The Java Pathfinder Team
Web Page: http://babelfish.arc.nasa.gov/trac/jpf/wiki/events/soc2012
Mailing List: http://groups.google.com/group/java-pathfinder
The Java PathFinder project (JPF) was initially conceived and developed at NASA Ames Research Center in 1999. JPF was open sourced in April 2005 as one of the first ongoing NASA development projects ever. JPF is a highly extensible Java Virtual Machine (JVM) written in Java itself, and is used to create a variety of verification tools ranging from concurrency software model checkers to test case generators using symbolic execution. JPF is a research platform and a production tool at the same time. Although JPF has serious contributions from companies and government agencies, our main user community is academic - there are ongoing collaborations with more than 20 universities world-wide. The JPF team for GSoC 2012 is led by the NASA Ames Research Center, but includes mentors from NCSU, University of Texas, Brigham Young University and the universities of Stellenbosch SA, Tokyo JP, and Prague CZ.
JPF is designed to be extensible. There are well defined extension mechanisms, directory structures and build procedures, which keep the core relatively stable and provide suitable, well separated testbeds for new ideas and alternative implementations. As a consequence we host a number of such extension projects on our own, public JPF server, together with a Wiki that is the one-stop for learning about, obtaining and contributing to JPF.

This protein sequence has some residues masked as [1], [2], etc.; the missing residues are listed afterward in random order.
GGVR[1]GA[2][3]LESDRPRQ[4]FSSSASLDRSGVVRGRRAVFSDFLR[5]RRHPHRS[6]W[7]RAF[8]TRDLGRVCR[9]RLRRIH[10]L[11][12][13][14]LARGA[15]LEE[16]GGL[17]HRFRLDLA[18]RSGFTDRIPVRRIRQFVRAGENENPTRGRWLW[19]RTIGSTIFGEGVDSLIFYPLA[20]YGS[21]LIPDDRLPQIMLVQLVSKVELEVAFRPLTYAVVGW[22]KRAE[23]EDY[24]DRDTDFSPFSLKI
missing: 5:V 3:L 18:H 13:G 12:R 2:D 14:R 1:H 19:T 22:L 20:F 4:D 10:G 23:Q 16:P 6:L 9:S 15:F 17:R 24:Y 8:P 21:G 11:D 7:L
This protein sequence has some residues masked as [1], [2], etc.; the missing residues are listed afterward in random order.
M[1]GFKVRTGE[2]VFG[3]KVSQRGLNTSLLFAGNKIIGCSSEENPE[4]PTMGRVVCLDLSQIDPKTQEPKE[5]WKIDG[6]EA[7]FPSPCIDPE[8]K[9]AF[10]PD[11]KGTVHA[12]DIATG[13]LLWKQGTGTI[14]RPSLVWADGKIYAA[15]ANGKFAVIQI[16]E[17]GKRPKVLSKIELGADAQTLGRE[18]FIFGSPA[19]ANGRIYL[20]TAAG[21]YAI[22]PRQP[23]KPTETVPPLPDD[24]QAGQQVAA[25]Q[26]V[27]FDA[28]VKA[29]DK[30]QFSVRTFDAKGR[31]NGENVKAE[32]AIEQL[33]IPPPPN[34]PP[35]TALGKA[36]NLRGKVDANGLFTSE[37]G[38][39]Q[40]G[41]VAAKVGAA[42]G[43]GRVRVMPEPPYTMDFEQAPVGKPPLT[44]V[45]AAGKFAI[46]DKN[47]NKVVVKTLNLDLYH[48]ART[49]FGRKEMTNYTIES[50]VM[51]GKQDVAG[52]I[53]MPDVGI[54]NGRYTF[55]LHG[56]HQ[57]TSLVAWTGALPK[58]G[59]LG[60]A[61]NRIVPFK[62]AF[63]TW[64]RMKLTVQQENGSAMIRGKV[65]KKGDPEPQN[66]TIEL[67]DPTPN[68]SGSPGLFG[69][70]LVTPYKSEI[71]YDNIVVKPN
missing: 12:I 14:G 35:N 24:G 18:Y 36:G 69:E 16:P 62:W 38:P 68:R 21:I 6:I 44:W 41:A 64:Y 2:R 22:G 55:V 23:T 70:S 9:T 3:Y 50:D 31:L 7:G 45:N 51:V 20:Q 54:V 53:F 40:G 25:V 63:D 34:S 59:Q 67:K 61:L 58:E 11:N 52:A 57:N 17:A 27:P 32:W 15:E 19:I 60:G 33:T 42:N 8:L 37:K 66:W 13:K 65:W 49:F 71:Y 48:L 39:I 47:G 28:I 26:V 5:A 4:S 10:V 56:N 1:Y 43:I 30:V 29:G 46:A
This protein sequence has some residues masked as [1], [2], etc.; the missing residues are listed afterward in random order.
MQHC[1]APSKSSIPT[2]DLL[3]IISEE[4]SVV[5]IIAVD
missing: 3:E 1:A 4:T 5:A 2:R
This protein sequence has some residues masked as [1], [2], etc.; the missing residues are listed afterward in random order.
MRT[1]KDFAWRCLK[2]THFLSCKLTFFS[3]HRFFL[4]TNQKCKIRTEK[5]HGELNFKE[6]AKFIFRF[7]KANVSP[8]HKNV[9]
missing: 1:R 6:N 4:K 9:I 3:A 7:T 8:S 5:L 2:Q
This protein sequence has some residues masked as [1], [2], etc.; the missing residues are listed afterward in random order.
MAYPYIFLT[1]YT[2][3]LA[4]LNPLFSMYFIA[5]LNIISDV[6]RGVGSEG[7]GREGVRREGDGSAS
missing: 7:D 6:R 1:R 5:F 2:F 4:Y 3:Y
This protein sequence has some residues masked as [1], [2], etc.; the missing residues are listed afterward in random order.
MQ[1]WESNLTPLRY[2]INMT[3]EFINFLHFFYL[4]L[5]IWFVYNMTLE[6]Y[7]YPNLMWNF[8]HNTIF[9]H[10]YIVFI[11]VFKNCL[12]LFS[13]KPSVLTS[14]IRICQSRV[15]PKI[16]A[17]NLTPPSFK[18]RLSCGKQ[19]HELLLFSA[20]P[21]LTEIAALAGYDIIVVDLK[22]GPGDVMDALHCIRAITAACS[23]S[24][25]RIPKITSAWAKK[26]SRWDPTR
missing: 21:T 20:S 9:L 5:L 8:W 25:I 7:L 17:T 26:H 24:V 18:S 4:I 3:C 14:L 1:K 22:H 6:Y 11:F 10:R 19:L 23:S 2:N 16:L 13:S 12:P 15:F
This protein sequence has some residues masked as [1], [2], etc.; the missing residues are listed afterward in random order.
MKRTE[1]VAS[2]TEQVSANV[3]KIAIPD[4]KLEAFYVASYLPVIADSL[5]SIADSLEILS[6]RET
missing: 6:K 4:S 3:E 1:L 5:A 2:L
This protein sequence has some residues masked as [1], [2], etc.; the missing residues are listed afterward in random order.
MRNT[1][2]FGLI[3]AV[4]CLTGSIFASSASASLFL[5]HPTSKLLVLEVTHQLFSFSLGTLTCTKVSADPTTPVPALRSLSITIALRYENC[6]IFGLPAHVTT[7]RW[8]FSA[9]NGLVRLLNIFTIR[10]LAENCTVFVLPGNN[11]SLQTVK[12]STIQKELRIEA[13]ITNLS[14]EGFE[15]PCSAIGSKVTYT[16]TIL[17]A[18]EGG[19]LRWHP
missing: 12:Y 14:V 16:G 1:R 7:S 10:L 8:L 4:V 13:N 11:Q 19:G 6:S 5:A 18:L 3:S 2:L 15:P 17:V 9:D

JPF has been used for a variety of application domains and research topics such as verification of multi-threaded applications, graphical user interfaces, networking, and distributed applications. In addition to its continued presence in academia, JPF has matured enough to support verification of production code and frameworks such as Android. JPF is constantly being extended with support for verification of new types of properties for new types of application domains.
- Abstract Model Checking Abstract Pathfinder is an extension for Java PathFinder, which aims to introduce data abstraction. Abstract Pathfinder supports various abstractions for numeric data like Signs, Evenness, Interval and Range, which can be arbitrarily combined together.
- Conformance Checker The Java Path Finder uses a set of so called model classes in alternative to the standard library classes. These classes are expected to show the same behaviour of their standard library counterpart, where the 'behaviour' is represented by the public and protected members a class has. To prevent bugs, it is important that this behaviour is exactly the same of the standard library counterpart and an automated tool is needed to ensure this conformance.
- Dimensional Analysis of Physical Units The project is aiming to create a lightweight, easy-to-use extension of the Java PathFinder project that would carry out a dimensional analysis of units used in scientific computation. One of the objectives is for the solution to be applicable on legacy code, so the changes done to the code need to be as minimal as possible. The analysis would be performed during the testing phase, keeping only the floating-point arithmetic in the final binary executable.